Riverkeeper Opposes Company Chosen to Decommission Indian Point

The environmental advocacy group that was involved in the negotiations that led to the decision to close the Indian Point nuclear power plants is publicly opposing the company selected to decommission the facility in Buchanan.

Riverkeeper has launched a petition urging Entergy Corporation, owners of the plants, and Governor Andrew Cuomo to put the brakes on the transfer of Indian Point to Holtec International. Last month, Entergy Corporation and Holtec International, through their affiliates, announced they had jointly filed a License Transfer Application with the U.S. Nuclear Regulatory Commission, requesting approval for the transfer of the NRC licenses for Indian Point to Holtec after the last unit permanently shuts down by April 30, 2021.

Holtec plans to initiate decommissioning at Indian Point, following regulatory approvals and transaction close, as much as 40 years sooner than if Entergy continued to own the units.

“Holtec has never decommissioned a nuclear facility before, and its entire nuclear “fleet” was acquired less than a year ago. Decommissioning is far more complex than just spent fuel management, especially at Indian Point, a site with known radioactive groundwater contamination,” Riverkeeper stated. “Even in its area of ‘expertise’ Holtec’s spent fuel management system at San Onofre nuclear power plant is proven to have serious design flaws, and Holtec has a history of risk-taking with spent nuclear fuel canisters, brought to light by whistleblower actions.”

“Riverkeeper is fully vested in a quick and safe decommissioning of Indian Point once it closes. We demand that decommissioning happen in a prompt, safe manner by a company with a long track-record of experience, something that Holtec does not have,” Riverkeeper continued. “We’re only asking that Entergy select a qualified company to take on this arduous task of decommissioning, site cleanup and management of spent radioactive fuel, while keeping 20 million New Yorkers safe.”

In January 2017, Entergy, which purchased the Indian Point plants more than 16 years ago, announced, to the complete surprise of local leaders, its plan for the early and orderly shutdown of Indian Point by April 30, 2021 as part of a settlement with New York State and Riverkeeper.

“This agreement provides what we’ve been fighting for, for decades: a definite early closing date for Indian Point—our biggest existential threat in the region,” Riverkeeper President Paul Gallay said when the announcement was made in 2017. “It’s a win for the safety of our communities, a win for the Hudson River and all the rich variety of life within it, and a win for a clean, sustainable energy future.”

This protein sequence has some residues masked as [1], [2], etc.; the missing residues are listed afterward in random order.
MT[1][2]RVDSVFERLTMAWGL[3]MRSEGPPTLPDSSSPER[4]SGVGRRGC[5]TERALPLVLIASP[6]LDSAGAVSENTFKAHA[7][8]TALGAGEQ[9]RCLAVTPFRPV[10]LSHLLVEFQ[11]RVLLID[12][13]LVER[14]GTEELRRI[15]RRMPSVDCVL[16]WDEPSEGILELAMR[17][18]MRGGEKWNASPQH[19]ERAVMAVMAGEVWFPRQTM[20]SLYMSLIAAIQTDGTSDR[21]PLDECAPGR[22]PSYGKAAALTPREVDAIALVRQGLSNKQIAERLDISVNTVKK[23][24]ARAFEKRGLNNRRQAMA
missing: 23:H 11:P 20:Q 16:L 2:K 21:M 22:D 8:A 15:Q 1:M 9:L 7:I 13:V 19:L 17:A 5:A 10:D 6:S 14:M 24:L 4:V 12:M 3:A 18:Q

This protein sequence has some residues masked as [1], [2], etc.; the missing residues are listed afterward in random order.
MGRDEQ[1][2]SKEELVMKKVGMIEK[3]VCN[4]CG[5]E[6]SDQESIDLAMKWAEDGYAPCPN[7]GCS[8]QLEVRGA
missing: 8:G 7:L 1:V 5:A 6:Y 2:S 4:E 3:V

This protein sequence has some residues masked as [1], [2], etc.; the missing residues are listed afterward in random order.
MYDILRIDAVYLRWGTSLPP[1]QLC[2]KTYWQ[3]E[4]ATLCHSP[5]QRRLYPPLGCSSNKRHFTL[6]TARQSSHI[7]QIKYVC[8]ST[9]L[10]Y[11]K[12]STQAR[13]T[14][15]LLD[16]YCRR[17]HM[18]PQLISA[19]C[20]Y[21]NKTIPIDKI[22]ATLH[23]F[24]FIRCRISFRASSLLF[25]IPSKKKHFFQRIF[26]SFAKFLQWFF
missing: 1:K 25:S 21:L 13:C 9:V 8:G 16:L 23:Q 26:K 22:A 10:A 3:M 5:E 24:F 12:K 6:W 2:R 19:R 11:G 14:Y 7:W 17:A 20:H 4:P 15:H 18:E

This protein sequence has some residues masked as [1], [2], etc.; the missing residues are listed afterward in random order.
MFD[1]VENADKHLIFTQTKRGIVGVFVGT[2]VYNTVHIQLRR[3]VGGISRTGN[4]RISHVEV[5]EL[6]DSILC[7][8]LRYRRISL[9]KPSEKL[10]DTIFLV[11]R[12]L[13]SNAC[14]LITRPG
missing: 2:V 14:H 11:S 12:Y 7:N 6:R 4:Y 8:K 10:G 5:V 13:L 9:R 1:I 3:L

Holtec officials have stated its plan for decommissioning will result in the release for re-use of portions of the site in the 2030s, with the exception of the Independent Spent Fuel Storage Installation – the area where spent nuclear fuel is safely stored in dry casks until the U.S. Department of Energy transfers the spent fuel offsite. As part of its plan, Holtec expects to move all of the Indian Point spent nuclear fuel into dry casks within about three years following facility shutdown in 2021.

Holtec has a pending application with the NRC for a Consolidated Interim Storage Facility in New Mexico, which could eventually store spent nuclear fuel from Indian Point and other U.S. nuclear power plants.

Jerry Nappi, a spokesman for Entergy, issued a statement on behalf of Entergy and Holtec when asked to comment on Riverkeeper’s opposition.

“Holtec’s technical expertise and experience means that they can perform decommissioning more cost-effectively, and thus can complete the work as much as 40 years sooner than Entergy,” Nappi stated. “Riverkeeper has no experience operating a nuclear plant nor any accountability for taking one apart for decommissioning. The organization that insisted for decades that the facility shut down now opposes the plant’s decommissioning by one of the world’s leading experts. Holtec and its affiliates have previously been approved by the NRC to decommission other U.S. plants, demonstrating that they have the technical and financial qualifications to perform the work safely and efficiently.”

Riverkeeper stated more than 1,300 individuals have already signed on to support their stance and stressed it is prepared to challenge the license transfer to Holtec in both state and federal proceedings.

“We’re pushing for the establishment of community advisory boards on both the state and federal level to give community members a voice regarding site cleanup, use of the decommissioning fund, and the eventual site reuse,” Riverkeeper stated. “We urge state and federal regulators that any such board must be independent from industry and have real power to ensure that the license holder is completing the process correctly.”

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